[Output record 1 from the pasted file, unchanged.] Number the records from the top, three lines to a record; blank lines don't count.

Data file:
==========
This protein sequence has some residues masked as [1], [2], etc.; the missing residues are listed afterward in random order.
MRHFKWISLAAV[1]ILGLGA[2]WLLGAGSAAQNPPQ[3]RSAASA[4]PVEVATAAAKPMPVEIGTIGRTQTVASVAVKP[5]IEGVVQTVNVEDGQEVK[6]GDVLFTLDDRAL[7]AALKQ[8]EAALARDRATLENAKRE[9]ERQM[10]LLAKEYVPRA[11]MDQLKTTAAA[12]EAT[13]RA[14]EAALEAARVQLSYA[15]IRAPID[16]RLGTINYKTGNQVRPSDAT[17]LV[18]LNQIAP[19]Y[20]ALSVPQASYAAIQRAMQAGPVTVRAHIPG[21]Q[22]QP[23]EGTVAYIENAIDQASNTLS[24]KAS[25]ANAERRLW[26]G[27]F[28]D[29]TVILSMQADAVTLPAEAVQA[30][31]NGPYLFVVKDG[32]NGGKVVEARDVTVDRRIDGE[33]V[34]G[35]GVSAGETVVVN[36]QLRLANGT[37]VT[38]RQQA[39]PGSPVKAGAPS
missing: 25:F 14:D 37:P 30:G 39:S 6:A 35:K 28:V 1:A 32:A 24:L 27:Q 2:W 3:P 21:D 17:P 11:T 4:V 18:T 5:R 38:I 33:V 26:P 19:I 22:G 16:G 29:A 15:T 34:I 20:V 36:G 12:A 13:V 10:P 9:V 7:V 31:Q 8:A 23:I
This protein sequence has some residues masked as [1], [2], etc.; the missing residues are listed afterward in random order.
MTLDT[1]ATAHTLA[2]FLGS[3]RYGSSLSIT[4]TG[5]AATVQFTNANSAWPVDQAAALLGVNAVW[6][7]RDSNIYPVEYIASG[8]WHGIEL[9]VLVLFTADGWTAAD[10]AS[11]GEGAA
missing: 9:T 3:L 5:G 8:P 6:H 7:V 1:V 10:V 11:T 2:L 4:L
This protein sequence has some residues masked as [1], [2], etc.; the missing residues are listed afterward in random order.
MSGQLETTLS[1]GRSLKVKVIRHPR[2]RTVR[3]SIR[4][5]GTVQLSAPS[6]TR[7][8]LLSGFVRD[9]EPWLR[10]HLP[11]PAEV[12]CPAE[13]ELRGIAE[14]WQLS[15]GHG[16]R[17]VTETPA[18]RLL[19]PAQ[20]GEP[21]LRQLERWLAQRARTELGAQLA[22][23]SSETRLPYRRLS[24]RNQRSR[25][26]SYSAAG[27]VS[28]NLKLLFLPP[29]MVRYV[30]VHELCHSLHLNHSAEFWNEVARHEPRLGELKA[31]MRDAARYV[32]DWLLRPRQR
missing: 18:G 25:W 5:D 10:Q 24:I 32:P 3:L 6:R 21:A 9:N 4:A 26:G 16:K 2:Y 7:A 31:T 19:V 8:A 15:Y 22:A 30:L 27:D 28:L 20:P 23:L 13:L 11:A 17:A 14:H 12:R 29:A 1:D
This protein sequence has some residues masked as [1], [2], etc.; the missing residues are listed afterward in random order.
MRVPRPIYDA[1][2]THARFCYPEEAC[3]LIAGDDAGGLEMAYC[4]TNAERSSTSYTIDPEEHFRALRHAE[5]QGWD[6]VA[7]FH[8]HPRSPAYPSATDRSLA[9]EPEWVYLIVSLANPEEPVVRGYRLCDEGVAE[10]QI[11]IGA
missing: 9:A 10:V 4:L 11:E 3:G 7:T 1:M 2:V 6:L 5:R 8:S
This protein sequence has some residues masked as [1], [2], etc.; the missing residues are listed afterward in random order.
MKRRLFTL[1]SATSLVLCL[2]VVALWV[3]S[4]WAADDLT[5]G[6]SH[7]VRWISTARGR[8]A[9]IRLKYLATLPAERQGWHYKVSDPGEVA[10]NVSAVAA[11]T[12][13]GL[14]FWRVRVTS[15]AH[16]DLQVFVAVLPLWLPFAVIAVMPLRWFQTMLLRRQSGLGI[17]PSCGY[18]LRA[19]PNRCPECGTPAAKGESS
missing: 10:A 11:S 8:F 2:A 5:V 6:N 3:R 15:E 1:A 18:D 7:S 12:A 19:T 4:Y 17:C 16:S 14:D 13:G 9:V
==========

This protein sequence has some residues masked as [1], [2], etc.; the missing residues are listed afterward in random order.
MRHFKWISLAAV[1]ILGLGA[2]WLLGAGSAAQNPPQ[3]RSAASA[4]PVEVATAAAKPMPVEIGTIGRTQTVASVAVKP[5]IEGVVQTVNVEDGQEVK[6]GDVLFTLDDRAL[7]AALKQ[8]EAALARDRATLENAKRE[9]ERQM[10]LLAKEYVPRA[11]MDQLKTTAAA[12]EAT[13]RA[14]EAALEAARVQLSYA[15]IRAPID[16]RLGTINYKTGNQVRPSDAT[17]LV[18]LNQIAP[19]Y[20]ALSVPQASYAAIQRAMQAGPVTVRAHIPG[21]Q[22]QP[23]EGTVAYIENAIDQASNTLS[24]KAS[25]ANAERRLW[26]G[27]F[28]D[29]TVILSMQADAVTLPAEAVQA[30][31]NGPYLFVVKDG[32]NGGKVVEARDVTVDRRIDGE[33]V[34]G[35]GVSAGETVVVN[36]QLRLANGT[37]VT[38]RQQA[39]PGSPVKAGAPS
missing: 25:F 14:D 37:P 30:G 39:S 6:A 35:K 28:V 1:A 32:A 24:L 27:Q 2:W 3:P 21:D 17:P 11:T 4:V 18:T 5:R 38:I 33:V 26:P 19:I 22:G 16:G 29:A 15:T 34:I 20:V 36:G 12:A 13:V 10:P 9:V 7:V 31:Q 8:A 23:I